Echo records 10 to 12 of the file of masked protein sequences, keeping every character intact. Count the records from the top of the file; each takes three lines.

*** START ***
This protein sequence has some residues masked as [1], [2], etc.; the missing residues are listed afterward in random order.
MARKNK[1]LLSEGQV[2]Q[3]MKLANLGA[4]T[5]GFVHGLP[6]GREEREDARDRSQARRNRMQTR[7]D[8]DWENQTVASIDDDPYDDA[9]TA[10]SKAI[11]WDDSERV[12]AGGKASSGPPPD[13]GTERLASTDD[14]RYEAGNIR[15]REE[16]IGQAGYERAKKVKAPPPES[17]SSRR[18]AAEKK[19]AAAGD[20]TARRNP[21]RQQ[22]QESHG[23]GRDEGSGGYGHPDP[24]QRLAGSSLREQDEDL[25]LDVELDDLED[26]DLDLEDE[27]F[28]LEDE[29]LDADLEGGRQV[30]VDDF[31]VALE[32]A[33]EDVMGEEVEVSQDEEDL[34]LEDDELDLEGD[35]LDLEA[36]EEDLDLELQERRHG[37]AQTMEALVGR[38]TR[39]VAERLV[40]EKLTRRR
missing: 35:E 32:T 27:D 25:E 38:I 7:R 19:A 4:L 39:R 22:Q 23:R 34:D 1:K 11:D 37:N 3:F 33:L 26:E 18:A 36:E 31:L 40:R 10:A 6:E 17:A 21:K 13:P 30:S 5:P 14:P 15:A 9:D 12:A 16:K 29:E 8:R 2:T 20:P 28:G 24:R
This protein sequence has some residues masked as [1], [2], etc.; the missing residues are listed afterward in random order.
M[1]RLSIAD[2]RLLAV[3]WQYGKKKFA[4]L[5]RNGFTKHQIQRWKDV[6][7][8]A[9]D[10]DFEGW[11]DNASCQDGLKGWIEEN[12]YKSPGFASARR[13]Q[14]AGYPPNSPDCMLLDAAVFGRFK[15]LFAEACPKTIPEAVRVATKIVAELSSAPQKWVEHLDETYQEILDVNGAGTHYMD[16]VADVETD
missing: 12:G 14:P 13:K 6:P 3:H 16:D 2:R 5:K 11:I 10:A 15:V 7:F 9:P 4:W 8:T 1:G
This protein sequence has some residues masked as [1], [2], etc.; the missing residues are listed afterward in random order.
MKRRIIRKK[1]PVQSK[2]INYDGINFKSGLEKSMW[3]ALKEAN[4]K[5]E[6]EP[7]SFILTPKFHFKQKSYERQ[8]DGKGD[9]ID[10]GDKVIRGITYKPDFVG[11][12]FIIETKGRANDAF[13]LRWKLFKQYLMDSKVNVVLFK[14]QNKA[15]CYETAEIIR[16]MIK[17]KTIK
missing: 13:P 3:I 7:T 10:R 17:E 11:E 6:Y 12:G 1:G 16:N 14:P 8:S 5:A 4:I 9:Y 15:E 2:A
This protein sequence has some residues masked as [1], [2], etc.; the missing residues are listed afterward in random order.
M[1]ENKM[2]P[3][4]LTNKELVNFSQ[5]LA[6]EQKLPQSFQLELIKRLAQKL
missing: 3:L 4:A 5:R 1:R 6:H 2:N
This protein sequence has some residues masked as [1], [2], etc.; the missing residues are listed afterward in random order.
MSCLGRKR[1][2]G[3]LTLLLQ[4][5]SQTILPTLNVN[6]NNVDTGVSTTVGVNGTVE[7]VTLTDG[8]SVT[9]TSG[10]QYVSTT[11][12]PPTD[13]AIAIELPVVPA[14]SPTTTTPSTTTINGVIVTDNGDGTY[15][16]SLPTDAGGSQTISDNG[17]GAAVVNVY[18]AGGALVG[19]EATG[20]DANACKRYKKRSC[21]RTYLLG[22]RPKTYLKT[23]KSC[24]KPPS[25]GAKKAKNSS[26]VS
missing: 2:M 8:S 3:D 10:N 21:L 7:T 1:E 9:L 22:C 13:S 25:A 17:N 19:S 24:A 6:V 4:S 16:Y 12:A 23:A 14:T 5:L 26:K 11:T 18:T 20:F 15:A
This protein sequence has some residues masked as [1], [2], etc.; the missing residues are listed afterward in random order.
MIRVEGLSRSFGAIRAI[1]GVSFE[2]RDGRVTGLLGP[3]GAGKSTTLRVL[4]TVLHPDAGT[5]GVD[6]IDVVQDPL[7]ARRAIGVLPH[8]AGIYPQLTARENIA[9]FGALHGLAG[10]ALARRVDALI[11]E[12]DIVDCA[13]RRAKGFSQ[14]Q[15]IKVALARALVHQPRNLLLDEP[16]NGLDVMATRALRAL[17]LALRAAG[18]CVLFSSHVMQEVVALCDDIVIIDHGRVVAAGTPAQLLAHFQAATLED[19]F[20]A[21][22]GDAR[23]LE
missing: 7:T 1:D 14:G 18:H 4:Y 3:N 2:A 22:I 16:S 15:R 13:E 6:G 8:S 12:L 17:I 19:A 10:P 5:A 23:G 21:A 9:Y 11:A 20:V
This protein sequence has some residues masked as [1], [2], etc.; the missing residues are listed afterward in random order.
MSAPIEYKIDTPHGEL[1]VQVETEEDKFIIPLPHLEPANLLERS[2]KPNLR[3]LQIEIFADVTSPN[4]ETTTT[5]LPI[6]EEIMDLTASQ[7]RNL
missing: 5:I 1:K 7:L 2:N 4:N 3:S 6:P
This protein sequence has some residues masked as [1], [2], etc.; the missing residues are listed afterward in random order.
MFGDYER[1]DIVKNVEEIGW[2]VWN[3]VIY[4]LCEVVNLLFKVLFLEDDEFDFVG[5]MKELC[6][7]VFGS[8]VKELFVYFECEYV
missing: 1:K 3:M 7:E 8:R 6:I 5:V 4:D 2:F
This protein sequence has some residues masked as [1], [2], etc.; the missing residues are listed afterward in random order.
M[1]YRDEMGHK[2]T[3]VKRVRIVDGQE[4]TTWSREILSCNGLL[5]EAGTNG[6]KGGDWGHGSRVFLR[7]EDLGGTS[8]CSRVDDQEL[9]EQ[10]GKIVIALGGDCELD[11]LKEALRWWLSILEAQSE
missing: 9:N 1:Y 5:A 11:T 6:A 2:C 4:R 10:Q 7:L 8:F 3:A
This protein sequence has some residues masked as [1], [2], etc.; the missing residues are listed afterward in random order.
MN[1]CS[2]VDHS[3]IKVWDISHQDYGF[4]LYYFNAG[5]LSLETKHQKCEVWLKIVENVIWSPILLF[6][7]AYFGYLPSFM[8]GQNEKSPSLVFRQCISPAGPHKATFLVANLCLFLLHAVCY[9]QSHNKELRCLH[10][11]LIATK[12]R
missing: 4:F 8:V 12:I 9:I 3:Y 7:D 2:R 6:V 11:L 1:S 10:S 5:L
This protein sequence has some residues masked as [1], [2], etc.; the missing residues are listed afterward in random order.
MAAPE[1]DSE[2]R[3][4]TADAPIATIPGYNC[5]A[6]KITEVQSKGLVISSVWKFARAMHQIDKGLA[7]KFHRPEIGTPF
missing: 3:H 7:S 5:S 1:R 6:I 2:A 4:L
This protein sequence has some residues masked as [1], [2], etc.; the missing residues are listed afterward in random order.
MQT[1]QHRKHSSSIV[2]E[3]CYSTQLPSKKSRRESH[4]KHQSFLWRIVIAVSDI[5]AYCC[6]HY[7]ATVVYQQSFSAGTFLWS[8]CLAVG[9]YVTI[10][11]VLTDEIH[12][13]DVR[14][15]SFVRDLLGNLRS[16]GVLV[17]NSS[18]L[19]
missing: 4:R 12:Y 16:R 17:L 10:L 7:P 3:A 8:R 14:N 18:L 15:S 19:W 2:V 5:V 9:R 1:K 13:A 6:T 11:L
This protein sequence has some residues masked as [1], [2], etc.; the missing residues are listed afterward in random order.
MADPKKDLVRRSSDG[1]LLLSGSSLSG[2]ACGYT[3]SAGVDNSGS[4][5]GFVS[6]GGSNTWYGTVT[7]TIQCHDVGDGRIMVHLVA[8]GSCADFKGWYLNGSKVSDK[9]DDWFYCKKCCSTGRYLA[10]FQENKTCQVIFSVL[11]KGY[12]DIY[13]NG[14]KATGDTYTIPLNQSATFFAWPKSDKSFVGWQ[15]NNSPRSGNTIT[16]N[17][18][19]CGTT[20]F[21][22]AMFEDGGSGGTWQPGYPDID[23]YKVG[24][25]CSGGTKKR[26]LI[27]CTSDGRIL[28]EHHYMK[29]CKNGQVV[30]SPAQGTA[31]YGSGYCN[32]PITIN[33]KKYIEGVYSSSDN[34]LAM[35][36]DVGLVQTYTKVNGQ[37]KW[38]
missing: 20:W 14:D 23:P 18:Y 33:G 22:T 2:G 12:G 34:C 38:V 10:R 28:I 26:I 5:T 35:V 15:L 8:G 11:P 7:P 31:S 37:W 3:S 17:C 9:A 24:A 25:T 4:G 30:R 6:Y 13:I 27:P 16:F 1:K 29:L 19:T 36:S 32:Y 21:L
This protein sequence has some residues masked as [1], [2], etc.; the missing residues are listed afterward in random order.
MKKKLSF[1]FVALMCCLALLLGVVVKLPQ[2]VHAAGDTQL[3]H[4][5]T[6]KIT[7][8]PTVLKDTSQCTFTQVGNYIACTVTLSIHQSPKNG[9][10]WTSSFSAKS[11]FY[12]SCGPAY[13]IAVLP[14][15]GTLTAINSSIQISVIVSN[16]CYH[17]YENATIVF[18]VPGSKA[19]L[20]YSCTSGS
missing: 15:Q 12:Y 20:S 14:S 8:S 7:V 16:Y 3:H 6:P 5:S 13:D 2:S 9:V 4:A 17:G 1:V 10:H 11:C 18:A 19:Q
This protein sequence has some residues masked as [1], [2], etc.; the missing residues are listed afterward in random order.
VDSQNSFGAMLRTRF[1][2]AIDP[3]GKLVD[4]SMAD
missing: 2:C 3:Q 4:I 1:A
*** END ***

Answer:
This protein sequence has some residues masked as [1], [2], etc.; the missing residues are listed afterward in random order.
MN[1]CS[2]VDHS[3]IKVWDISHQDYGF[4]LYYFNAG[5]LSLETKHQKCEVWLKIVENVIWSPILLF[6][7]AYFGYLPSFM[8]GQNEKSPSLVFRQCISPAGPHKATFLVANLCLFLLHAVCY[9]QSHNKELRCLH[10][11]LIATK[12]R
missing: 4:F 8:V 12:I 9:I 3:Y 7:D 2:R 6:V 11:L 1:S 10:S 5:L
This protein sequence has some residues masked as [1], [2], etc.; the missing residues are listed afterward in random order.
MAAPE[1]DSE[2]R[3][4]TADAPIATIPGYNC[5]A[6]KITEVQSKGLVISSVWKFARAMHQIDKGLA[7]KFHRPEIGTPF
missing: 3:H 7:S 5:S 1:R 6:I 2:A 4:L
This protein sequence has some residues masked as [1], [2], etc.; the missing residues are listed afterward in random order.
MQT[1]QHRKHSSSIV[2]E[3]CYSTQLPSKKSRRESH[4]KHQSFLWRIVIAVSDI[5]AYCC[6]HY[7]ATVVYQQSFSAGTFLWS[8]CLAVG[9]YVTI[10][11]VLTDEIH[12][13]DVR[14][15]SFVRDLLGNLRS[16]GVLV[17]NSS[18]L[19]
missing: 4:R 12:Y 16:R 17:L 10:L 7:P 3:A 8:R 14:N 18:L 15:S 19:W 2:V 5:V 9:R 1:K 13:A 6:T 11:L